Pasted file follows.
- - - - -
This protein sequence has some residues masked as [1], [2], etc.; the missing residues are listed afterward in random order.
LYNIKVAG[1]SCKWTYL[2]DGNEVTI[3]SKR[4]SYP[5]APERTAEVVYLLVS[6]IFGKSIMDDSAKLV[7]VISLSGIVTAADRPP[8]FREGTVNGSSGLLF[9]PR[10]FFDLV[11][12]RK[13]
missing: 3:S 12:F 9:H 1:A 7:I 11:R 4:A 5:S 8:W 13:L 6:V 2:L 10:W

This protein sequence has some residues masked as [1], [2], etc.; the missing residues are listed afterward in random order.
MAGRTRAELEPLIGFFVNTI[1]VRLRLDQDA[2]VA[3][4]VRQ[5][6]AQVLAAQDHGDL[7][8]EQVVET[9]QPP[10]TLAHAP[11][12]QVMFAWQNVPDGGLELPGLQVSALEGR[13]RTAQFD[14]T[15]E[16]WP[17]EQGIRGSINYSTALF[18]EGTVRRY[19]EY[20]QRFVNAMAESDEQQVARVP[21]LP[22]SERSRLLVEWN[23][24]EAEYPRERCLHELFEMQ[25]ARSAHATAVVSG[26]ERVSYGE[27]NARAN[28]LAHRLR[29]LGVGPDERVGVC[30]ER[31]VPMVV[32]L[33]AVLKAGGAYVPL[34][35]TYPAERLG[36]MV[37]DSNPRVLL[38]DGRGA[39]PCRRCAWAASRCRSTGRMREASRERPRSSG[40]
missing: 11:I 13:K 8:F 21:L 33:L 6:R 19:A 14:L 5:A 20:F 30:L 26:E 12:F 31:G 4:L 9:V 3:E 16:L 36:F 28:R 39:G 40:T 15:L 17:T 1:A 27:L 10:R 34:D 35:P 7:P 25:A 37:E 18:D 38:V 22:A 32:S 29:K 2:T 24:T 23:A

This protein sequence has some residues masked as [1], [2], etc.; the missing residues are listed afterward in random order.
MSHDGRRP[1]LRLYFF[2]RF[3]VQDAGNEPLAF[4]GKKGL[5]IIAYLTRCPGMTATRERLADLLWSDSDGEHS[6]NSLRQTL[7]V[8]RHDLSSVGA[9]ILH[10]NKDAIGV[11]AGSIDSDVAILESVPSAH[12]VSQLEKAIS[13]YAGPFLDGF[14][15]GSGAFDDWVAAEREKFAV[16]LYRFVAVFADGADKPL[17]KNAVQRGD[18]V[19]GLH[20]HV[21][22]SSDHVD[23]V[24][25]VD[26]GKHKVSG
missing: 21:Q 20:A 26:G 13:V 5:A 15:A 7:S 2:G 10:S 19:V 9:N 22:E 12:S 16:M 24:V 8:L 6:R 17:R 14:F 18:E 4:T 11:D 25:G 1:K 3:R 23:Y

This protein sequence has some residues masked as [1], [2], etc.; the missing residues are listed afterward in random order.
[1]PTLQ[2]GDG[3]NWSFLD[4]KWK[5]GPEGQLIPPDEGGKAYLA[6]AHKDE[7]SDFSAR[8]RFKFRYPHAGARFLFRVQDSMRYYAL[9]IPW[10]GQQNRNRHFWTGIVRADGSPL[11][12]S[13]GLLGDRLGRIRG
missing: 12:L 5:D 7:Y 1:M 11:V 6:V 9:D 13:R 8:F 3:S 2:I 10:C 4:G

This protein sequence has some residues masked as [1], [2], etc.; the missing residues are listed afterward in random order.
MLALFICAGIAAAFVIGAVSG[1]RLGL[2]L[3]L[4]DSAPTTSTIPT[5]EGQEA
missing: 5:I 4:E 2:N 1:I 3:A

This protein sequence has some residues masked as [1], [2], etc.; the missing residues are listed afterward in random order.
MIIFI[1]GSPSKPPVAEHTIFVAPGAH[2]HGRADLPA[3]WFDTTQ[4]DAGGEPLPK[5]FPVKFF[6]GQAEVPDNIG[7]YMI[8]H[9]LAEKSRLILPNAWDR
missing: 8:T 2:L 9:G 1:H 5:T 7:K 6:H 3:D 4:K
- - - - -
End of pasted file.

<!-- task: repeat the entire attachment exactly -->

This protein sequence has some residues masked as [1], [2], etc.; the missing residues are listed afterward in random order.
LYNIKVAG[1]SCKWTYL[2]DGNEVTI[3]SKR[4]SYP[5]APERTAEVVYLLVS[6]IFGKSIMDDSAKLV[7]VISLSGIVTAADRPP[8]FREGTVNGSSGLLF[9]PR[10]FFDLV[11][12]RK[13]
missing: 3:S 12:F 9:H 1:A 7:I 11:R 4:A 5:S 8:W 13:L 6:V 2:L 10:W

This protein sequence has some residues masked as [1], [2], etc.; the missing residues are listed afterward in random order.
MAGRTRAELEPLIGFFVNTI[1]VRLRLDQDA[2]VA[3][4]VRQ[5][6]AQVLAAQDHGDL[7][8]EQVVET[9]QPP[10]TLAHAP[11][12]QVMFAWQNVPDGGLELPGLQVSALEGR[13]RTAQFD[14]T[15]E[16]WP[17]EQGIRGSINYSTALF[18]EGTVRRY[19]EY[20]QRFVNAMAESDEQQVARVP[21]LP[22]SERSRLLVEWN[23][24]EAEYPRERCLHELFEMQ[25]ARSAHATAVVSG[26]ERVSYGE[27]NARAN[28]LAHRLR[29]LGVGPDERVGVC[30]ER[31]VPMVV[32]L[33]AVLKAGGAYVPL[34][35]TYPAERLG[36]MV[37]DSNPRVLL[38]DGRGA[39]PCRRCAWAASRCRSTGRMREASRERPRSSG[40]
missing: 11:I 13:K 8:F 21:L 33:L 6:R 19:A 14:L 5:A 20:F 30:L 26:E 12:F 31:G 4:L 9:V 3:E 16:L 36:F 28:R 39:G 40:T 15:L 17:T 1:A 27:L 10:R 34:D 35:P 7:P 25:A 37:E 18:D 38:V 22:A 32:S 29:K 2:T 24:T 23:A

This protein sequence has some residues masked as [1], [2], etc.; the missing residues are listed afterward in random order.
MSHDGRRP[1]LRLYFF[2]RF[3]VQDAGNEPLAF[4]GKKGL[5]IIAYLTRCPGMTATRERLADLLWSDSDGEHS[6]NSLRQTL[7]V[8]RHDLSSVGA[9]ILH[10]NKDAIGV[11]AGSIDSDVAILESVPSAH[12]VSQLEKAIS[13]YAGPFLDGF[14][15]GSGAFDDWVAAEREKFAV[16]LYRFVAVFADGADKPL[17]KNAVQRGD[18]V[19]GLH[20]HV[21][22]SSDHVD[23]V[24][25]VD[26]GKHKVSG
missing: 21:Q 20:A 26:G 13:V 5:A 15:A 7:S 2:G 10:S 19:V 9:N 22:E 12:S 16:M 24:V 8:L 6:R 17:R 14:F 18:E 4:T 11:D 25:G 1:K 3:R 23:Y

This protein sequence has some residues masked as [1], [2], etc.; the missing residues are listed afterward in random order.
[1]PTLQ[2]GDG[3]NWSFLD[4]KWK[5]GPEGQLIPPDEGGKAYLA[6]AHKDE[7]SDFSAR[8]RFKFRYPHAGARFLFRVQDSMRYYAL[9]IPW[10]GQQNRNRHFWTGIVRADGSPL[11][12]S[13]GLLGDRLGRIRG
missing: 12:L 5:D 7:Y 1:M 11:V 6:V 9:D 13:R 8:F 3:S 2:I 10:C 4:G

This protein sequence has some residues masked as [1], [2], etc.; the missing residues are listed afterward in random order.
MLALFICAGIAAAFVIGAVSG[1]RLGL[2]L[3]L[4]DSAPTTSTIPT[5]EGQEA
missing: 5:I 4:E 2:N 1:I 3:A

This protein sequence has some residues masked as [1], [2], etc.; the missing residues are listed afterward in random order.
MIIFI[1]GSPSKPPVAEHTIFVAPGAH[2]HGRADLPA[3]WFDTTQ[4]DAGGEPLPK[5]FPVKFF[6]GQAEVPDNIG[7]YMI[8]H[9]LAEKSRLILPNAWDR
missing: 8:T 2:L 9:G 1:H 5:T 7:K 6:H 3:D 4:K